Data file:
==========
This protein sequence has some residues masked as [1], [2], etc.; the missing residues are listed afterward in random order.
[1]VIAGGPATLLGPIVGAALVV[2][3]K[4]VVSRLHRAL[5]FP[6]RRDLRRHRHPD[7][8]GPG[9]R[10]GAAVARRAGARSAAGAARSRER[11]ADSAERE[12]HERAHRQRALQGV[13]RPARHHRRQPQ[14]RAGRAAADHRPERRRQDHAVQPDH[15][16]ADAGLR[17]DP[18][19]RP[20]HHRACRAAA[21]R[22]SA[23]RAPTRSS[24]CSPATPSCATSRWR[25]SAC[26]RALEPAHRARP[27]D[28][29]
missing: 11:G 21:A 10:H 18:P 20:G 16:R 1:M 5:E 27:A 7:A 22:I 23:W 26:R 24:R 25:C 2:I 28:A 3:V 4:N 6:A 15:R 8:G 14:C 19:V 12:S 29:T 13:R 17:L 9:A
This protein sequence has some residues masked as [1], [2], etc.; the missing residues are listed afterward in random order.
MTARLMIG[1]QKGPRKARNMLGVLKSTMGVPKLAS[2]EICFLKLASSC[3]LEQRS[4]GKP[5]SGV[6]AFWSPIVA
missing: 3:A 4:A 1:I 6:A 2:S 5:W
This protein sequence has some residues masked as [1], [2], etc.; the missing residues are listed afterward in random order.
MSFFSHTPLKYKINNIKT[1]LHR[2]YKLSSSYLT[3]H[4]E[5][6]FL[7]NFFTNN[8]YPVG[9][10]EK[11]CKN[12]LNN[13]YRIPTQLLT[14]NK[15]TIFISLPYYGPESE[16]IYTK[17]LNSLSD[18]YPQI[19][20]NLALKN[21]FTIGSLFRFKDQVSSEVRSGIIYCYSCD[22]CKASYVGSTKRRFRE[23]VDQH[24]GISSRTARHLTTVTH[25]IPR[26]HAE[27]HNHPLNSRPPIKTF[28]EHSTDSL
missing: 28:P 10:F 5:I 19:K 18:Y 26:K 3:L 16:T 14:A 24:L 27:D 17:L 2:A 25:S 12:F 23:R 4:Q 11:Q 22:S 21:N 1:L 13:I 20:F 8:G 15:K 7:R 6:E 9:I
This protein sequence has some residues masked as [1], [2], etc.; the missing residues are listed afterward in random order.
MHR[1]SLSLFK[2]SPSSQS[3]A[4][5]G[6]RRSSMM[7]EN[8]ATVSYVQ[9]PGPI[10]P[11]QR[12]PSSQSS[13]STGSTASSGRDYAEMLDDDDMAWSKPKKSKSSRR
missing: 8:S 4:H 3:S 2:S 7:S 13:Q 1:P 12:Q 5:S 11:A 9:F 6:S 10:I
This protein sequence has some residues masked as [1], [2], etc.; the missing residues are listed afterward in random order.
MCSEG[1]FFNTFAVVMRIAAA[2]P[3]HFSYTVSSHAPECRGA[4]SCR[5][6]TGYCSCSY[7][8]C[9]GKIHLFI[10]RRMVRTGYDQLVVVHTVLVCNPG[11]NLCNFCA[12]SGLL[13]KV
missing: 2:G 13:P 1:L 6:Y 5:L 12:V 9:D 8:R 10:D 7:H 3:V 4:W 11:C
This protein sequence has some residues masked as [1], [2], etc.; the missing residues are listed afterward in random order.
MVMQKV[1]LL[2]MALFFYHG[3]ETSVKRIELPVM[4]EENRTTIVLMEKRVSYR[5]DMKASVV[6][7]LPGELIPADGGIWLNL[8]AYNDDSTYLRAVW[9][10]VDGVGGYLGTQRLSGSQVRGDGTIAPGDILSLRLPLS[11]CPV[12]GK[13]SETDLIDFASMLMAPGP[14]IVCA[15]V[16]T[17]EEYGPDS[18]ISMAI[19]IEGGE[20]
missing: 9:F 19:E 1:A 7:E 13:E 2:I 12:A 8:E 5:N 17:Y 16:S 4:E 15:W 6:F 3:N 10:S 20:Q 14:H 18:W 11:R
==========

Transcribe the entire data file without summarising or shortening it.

This protein sequence has some residues masked as [1], [2], etc.; the missing residues are listed afterward in random order.
[1]VIAGGPATLLGPIVGAALVV[2][3]K[4]VVSRLHRAL[5]FP[6]RRDLRRHRHPD[7][8]GPG[9]R[10]GAAVARRAGARSAAGAARSRER[11]ADSAERE[12]HERAHRQRALQGV[13]RPARHHRRQPQ[14]RAGRAAADHRPERRRQDHAVQPDH[15][16]ADAGLR[17]DP[18][19]RP[20]HHRACRAAA[21]R[22]SA[23]RAPTRSS[24]CSPATPSCATSRWR[25]SAC[26]RALEPAHRARP[27]D[28][29]
missing: 11:G 21:A 10:H 18:P 20:G 16:R 1:M 5:E 27:A 7:A 22:I 23:W 26:R 24:R 25:C 2:I 28:A 3:V 4:N 6:A 15:R 8:G 14:C 19:V 12:S 29:T 13:R 17:L 9:A
This protein sequence has some residues masked as [1], [2], etc.; the missing residues are listed afterward in random order.
MTARLMIG[1]QKGPRKARNMLGVLKSTMGVPKLAS[2]EICFLKLASSC[3]LEQRS[4]GKP[5]SGV[6]AFWSPIVA
missing: 3:A 4:A 1:I 6:A 2:S 5:W
This protein sequence has some residues masked as [1], [2], etc.; the missing residues are listed afterward in random order.
MSFFSHTPLKYKINNIKT[1]LHR[2]YKLSSSYLT[3]H[4]E[5][6]FL[7]NFFTNN[8]YPVG[9][10]EK[11]CKN[12]LNN[13]YRIPTQLLT[14]NK[15]TIFISLPYYGPESE[16]IYTK[17]LNSLSD[18]YPQI[19][20]NLALKN[21]FTIGSLFRFKDQVSSEVRSGIIYCYSCD[22]CKASYVGSTKRRFRE[23]VDQH[24]GISSRTARHLTTVTH[25]IPR[26]HAE[27]HNHPLNSRPPIKTF[28]EHSTDSL
missing: 28:P 10:F 5:I 19:K 18:Y 26:K 3:L 16:T 14:A 24:L 27:D 17:L 2:A 25:S 12:F 23:R 4:Q 11:Q 22:S 21:N 1:L 13:I 20:F 8:G 15:K 7:R 6:E 9:I
This protein sequence has some residues masked as [1], [2], etc.; the missing residues are listed afterward in random order.
MHR[1]SLSLFK[2]SPSSQS[3]A[4][5]G[6]RRSSMM[7]EN[8]ATVSYVQ[9]PGPI[10]P[11]QR[12]PSSQSS[13]STGSTASSGRDYAEMLDDDDMAWSKPKKSKSSRR
missing: 8:S 4:H 3:S 2:S 7:S 13:Q 1:P 12:Q 5:S 11:A 9:F 6:S 10:I
This protein sequence has some residues masked as [1], [2], etc.; the missing residues are listed afterward in random order.
MCSEG[1]FFNTFAVVMRIAAA[2]P[3]HFSYTVSSHAPECRGA[4]SCR[5][6]TGYCSCSY[7][8]C[9]GKIHLFI[10]RRMVRTGYDQLVVVHTVLVCNPG[11]NLCNFCA[12]SGLL[13]KV
missing: 2:G 13:P 1:L 6:Y 5:L 12:V 9:D 8:R 10:D 7:H 3:V 4:W 11:C
This protein sequence has some residues masked as [1], [2], etc.; the missing residues are listed afterward in random order.
MVMQKV[1]LL[2]MALFFYHG[3]ETSVKRIELPVM[4]EENRTTIVLMEKRVSYR[5]DMKASVV[6][7]LPGELIPADGGIWLNL[8]AYNDDSTYLRAVW[9][10]VDGVGGYLGTQRLSGSQVRGDGTIAPGDILSLRLPLS[11]CPV[12]GK[13]SETDLIDFASMLMAPGP[14]IVCA[15]V[16]T[17]EEYGPDS[18]ISMAI[19]IEGGE[20]
missing: 9:F 19:E 1:A 7:E 13:E 2:I 12:A 8:E 5:N 17:Y 16:S 4:E 15:W 6:F 3:N 10:S 20:Q 14:H 18:W 11:R